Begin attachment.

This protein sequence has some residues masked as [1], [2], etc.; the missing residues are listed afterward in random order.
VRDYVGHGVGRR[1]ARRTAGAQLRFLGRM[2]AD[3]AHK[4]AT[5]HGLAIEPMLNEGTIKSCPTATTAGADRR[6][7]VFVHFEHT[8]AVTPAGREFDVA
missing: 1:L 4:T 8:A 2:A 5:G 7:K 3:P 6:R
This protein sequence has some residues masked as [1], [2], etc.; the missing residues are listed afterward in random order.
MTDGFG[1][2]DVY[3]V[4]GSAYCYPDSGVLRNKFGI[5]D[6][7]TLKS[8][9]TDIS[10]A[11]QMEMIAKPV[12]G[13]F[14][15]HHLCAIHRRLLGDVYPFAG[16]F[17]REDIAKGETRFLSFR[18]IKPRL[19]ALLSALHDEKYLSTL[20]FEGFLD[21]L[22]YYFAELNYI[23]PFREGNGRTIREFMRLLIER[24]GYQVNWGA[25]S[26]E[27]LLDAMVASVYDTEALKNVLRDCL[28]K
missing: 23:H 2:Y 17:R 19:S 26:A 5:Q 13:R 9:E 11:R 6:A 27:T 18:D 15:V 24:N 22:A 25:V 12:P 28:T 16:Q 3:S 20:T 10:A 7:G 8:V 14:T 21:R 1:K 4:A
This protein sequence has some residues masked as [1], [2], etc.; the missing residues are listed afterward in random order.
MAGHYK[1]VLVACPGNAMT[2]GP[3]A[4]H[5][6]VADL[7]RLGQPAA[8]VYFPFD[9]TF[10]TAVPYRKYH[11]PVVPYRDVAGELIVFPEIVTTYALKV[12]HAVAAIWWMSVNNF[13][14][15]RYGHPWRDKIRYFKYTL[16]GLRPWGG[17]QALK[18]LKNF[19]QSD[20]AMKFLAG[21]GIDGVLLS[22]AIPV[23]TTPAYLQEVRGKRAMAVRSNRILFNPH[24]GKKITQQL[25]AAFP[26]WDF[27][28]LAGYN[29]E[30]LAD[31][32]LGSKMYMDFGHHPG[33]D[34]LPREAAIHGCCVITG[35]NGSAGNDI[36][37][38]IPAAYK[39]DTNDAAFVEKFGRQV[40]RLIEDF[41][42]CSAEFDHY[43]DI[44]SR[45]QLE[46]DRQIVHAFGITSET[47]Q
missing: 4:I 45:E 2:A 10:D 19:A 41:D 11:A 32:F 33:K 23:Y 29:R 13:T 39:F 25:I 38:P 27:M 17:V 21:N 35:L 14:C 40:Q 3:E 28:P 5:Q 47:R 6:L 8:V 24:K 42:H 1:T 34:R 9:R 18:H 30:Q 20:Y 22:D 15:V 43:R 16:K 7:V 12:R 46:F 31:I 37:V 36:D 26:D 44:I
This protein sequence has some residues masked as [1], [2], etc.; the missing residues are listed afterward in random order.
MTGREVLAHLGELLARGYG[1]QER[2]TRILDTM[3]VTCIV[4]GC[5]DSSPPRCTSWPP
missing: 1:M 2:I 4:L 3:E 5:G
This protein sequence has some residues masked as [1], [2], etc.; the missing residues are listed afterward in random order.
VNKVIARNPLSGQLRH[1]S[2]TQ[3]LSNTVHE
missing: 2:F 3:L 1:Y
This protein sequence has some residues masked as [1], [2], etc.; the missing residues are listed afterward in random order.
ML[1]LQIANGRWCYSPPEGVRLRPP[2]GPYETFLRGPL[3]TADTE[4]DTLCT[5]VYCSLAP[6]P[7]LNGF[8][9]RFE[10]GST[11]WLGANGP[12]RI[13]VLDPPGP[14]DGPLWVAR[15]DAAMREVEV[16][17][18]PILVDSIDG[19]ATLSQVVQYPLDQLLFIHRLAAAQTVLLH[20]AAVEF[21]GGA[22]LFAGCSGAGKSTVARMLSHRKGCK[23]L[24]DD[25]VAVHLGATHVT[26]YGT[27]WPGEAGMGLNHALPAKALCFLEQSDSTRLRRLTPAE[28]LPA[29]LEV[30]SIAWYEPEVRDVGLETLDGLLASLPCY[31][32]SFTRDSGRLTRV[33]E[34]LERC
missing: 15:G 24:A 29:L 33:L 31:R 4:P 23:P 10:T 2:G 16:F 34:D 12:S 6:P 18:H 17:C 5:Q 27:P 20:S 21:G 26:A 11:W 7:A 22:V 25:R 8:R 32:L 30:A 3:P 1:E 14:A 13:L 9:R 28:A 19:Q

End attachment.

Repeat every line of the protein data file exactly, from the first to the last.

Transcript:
This protein sequence has some residues masked as [1], [2], etc.; the missing residues are listed afterward in random order.
VRDYVGHGVGRR[1]ARRTAGAQLRFLGRM[2]AD[3]AHK[4]AT[5]HGLAIEPMLNEGTIKSCPTATTAGADRR[6][7]VFVHFEHT[8]AVTPAGREFDVA
missing: 1:L 4:T 8:A 2:A 5:G 7:K 3:P 6:R
This protein sequence has some residues masked as [1], [2], etc.; the missing residues are listed afterward in random order.
MTDGFG[1][2]DVY[3]V[4]GSAYCYPDSGVLRNKFGI[5]D[6][7]TLKS[8][9]TDIS[10]A[11]QMEMIAKPV[12]G[13]F[14][15]HHLCAIHRRLLGDVYPFAG[16]F[17]REDIAKGETRFLSFR[18]IKPRL[19]ALLSALHDEKYLSTL[20]FEGFLD[21]L[22]YYFAELNYI[23]PFREGNGRTIREFMRLLIER[24]GYQVNWGA[25]S[26]E[27]LLDAMVASVYDTEALKNVLRDCL[28]K
missing: 23:H 2:Y 17:R 19:S 26:A 5:Q 13:R 9:E 11:R 6:A 27:T 18:D 15:V 24:N 22:A 25:V 12:P 28:T 16:Q 3:S 20:T 10:A 7:G 8:V 14:T 21:R 1:K 4:A
This protein sequence has some residues masked as [1], [2], etc.; the missing residues are listed afterward in random order.
MAGHYK[1]VLVACPGNAMT[2]GP[3]A[4]H[5][6]VADL[7]RLGQPAA[8]VYFPFD[9]TF[10]TAVPYRKYH[11]PVVPYRDVAGELIVFPEIVTTYALKV[12]HAVAAIWWMSVNNF[13][14][15]RYGHPWRDKIRYFKYTL[16]GLRPWGG[17]QALK[18]LKNF[19]QSD[20]AMKFLAG[21]GIDGVLLS[22]AIPV[23]TTPAYLQEVRGKRAMAVRSNRILFNPH[24]GKKITQQL[25]AAFP[26]WDF[27][28]LAGYN[29]E[30]LAD[31][32]LGSKMYMDFGHHPG[33]D[34]LPREAAIHGCCVITG[35]NGSAGNDI[36][37][38]IPAAYK[39]DTNDAAFVEKFGRQV[40]RLIEDF[41][42]CSAEFDHY[43]DI[44]SR[45]QLE[46]DRQIVHAFGITSET[47]Q
missing: 4:I 45:E 2:A 10:D 19:A 41:D 11:A 32:F 33:K 23:Y 29:R 13:T 39:F 25:I 38:P 27:M 17:V 21:N 35:L 14:C 40:Q 3:E 28:P 5:Q 47:R 6:L 8:V 24:K 42:H 1:T 34:R 9:R 18:H 30:Q 20:Y 22:D 15:V 43:R 16:K 7:V 12:R 46:F 31:I 37:V 36:D 26:D 44:I
This protein sequence has some residues masked as [1], [2], etc.; the missing residues are listed afterward in random order.
MTGREVLAHLGELLARGYG[1]QER[2]TRILDTM[3]VTCIV[4]GC[5]DSSPPRCTSWPP
missing: 1:M 2:I 4:L 3:E 5:G
This protein sequence has some residues masked as [1], [2], etc.; the missing residues are listed afterward in random order.
VNKVIARNPLSGQLRH[1]S[2]TQ[3]LSNTVHE
missing: 2:F 3:L 1:Y
This protein sequence has some residues masked as [1], [2], etc.; the missing residues are listed afterward in random order.
ML[1]LQIANGRWCYSPPEGVRLRPP[2]GPYETFLRGPL[3]TADTE[4]DTLCT[5]VYCSLAP[6]P[7]LNGF[8][9]RFE[10]GST[11]WLGANGP[12]RI[13]VLDPPGP[14]DGPLWVAR[15]DAAMREVEV[16][17][18]PILVDSIDG[19]ATLSQVVQYPLDQLLFIHRLAAAQTVLLH[20]AAVEF[21]GGA[22]LFAGCSGAGKSTVARMLSHRKGCK[23]L[24]DD[25]VAVHLGATHVT[26]YGT[27]WPGEAGMGLNHALPAKALCFLEQSDSTRLRRLTPAE[28]LPA[29]LEV[30]SIAWYEPEVRDVGLETLDGLLASLPCY[31][32]SFTRDSGRLTRV[33]E[34]LERC
missing: 15:G 24:A 29:L 33:L 31:R 4:P 23:P 10:T 2:G 16:F 34:D 12:S 6:P 18:H 17:C 5:Q 27:P 20:S 21:G 26:A 11:W 7:A 22:V 25:R 8:R 32:L 30:A 3:P 1:E 14:A 13:L 9:R 28:A 19:Q